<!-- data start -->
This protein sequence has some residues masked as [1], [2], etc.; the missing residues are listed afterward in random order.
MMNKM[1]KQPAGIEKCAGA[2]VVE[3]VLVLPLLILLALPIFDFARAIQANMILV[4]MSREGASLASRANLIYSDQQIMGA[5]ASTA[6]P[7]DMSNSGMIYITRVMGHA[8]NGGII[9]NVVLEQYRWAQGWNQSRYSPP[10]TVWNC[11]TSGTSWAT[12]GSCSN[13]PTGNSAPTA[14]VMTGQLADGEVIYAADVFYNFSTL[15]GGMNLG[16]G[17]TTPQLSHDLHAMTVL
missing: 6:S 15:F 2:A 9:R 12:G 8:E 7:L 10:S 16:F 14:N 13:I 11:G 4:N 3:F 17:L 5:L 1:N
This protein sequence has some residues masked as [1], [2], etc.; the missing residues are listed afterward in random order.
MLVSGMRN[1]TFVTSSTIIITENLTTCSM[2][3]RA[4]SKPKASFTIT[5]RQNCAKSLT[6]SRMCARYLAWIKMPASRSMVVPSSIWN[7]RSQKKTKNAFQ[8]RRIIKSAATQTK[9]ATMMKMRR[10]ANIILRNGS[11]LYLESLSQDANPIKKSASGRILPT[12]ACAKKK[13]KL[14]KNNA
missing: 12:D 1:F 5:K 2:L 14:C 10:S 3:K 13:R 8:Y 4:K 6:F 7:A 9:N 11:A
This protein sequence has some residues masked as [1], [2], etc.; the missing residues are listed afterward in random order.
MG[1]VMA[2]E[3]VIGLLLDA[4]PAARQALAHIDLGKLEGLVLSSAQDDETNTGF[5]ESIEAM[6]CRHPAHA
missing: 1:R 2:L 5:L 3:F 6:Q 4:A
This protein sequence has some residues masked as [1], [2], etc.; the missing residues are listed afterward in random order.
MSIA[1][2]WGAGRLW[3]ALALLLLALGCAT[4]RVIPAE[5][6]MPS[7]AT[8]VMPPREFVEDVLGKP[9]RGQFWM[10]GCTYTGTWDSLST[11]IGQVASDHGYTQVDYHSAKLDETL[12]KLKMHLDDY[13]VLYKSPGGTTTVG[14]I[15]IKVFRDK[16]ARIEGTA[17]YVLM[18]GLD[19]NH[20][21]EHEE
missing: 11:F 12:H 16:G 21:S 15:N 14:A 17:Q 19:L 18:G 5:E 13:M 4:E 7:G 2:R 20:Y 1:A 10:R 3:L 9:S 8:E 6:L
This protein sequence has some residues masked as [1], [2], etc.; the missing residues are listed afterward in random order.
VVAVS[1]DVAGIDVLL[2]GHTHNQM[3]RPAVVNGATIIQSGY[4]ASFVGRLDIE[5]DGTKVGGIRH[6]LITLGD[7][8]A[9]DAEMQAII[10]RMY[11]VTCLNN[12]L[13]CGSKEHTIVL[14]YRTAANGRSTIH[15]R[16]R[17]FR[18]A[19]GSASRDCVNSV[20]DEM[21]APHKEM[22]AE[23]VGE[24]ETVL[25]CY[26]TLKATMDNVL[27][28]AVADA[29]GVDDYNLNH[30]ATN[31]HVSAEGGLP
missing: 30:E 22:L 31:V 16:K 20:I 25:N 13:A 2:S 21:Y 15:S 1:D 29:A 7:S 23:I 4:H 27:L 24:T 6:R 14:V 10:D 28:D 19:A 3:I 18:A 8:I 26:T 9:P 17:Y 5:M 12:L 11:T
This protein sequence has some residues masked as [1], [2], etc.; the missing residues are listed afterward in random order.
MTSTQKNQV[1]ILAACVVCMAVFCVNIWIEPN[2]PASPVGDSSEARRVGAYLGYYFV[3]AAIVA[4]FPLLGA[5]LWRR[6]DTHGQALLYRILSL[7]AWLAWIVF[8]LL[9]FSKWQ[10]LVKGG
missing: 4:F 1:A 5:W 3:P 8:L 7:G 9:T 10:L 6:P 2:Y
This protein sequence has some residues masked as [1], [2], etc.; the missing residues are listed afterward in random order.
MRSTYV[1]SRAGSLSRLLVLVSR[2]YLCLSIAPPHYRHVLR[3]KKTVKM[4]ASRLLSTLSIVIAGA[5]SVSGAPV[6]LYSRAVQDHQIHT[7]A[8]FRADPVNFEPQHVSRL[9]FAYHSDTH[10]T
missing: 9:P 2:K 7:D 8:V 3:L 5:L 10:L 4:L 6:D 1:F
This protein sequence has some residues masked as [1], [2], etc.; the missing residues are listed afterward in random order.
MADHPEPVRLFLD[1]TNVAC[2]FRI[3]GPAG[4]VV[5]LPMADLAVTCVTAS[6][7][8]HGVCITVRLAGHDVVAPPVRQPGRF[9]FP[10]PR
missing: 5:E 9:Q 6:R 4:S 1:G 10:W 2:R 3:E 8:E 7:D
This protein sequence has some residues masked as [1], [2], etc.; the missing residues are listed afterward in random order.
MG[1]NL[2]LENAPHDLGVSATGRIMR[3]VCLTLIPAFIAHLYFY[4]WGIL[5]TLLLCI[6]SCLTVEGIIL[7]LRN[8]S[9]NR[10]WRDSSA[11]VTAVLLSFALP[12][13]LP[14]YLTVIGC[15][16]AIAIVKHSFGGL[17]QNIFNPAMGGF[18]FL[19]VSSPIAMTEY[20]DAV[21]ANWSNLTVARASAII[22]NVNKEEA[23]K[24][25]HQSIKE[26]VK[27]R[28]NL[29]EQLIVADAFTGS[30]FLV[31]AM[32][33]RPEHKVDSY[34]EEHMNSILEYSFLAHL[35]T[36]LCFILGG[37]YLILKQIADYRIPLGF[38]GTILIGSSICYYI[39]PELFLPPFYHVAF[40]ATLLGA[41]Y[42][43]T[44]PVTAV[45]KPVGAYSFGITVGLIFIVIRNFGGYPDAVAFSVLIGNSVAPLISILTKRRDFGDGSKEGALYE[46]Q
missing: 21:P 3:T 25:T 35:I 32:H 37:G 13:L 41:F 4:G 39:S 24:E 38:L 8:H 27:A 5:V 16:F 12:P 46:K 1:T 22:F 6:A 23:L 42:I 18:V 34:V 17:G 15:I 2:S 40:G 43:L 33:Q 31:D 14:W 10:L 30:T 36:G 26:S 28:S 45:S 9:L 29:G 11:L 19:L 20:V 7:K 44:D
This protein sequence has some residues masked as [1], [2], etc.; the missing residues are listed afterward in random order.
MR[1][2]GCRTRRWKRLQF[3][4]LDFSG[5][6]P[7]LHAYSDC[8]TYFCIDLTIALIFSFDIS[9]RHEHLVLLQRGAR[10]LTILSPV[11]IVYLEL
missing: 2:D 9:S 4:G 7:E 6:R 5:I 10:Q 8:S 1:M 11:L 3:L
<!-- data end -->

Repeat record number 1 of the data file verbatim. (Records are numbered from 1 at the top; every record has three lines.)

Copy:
This protein sequence has some residues masked as [1], [2], etc.; the missing residues are listed afterward in random order.
MMNKM[1]KQPAGIEKCAGA[2]VVE[3]VLVLPLLILLALPIFDFARAIQANMILV[4]MSREGASLASRANLIYSDQQIMGA[5]ASTA[6]P[7]DMSNSGMIYITRVMGHA[8]NGGII[9]NVVLEQYRWAQGWNQSRYSPP[10]TVWNC[11]TSGTSWAT[12]GSCSN[13]PTGNSAPTA[14]VMTGQLADGEVIYAADVFYNFSTL[15]GGMNLG[16]G[17]TTPQLSHDLHAMTVL
missing: 6:S 15:F 2:A 9:R 12:G 8:E 7:L 10:S 16:F 14:N 13:I 11:G 4:N 3:F 17:L 5:L 1:N